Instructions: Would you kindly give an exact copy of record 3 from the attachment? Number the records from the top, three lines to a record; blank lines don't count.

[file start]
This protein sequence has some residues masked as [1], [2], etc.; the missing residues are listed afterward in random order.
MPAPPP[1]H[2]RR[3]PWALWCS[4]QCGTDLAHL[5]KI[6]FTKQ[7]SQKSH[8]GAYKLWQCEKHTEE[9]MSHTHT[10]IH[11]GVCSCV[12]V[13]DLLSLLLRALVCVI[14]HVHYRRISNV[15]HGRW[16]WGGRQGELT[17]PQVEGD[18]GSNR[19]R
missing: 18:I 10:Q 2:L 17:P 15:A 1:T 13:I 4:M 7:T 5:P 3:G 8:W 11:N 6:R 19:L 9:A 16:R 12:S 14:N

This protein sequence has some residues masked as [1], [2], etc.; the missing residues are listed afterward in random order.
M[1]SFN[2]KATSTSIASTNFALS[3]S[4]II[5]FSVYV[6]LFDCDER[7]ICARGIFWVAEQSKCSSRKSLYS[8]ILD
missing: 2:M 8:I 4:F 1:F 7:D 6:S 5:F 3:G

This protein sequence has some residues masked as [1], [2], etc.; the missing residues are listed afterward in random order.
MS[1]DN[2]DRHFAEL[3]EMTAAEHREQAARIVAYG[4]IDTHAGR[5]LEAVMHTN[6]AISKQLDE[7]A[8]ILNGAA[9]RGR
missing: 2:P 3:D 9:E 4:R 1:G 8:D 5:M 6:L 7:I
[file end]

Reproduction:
This protein sequence has some residues masked as [1], [2], etc.; the missing residues are listed afterward in random order.
MS[1]DN[2]DRHFAEL[3]EMTAAEHREQAARIVAYG[4]IDTHAGR[5]LEAVMHTN[6]AISKQLDE[7]A[8]ILNGAA[9]RGR
missing: 2:P 3:D 9:E 4:R 1:G 8:D 5:M 6:L 7:I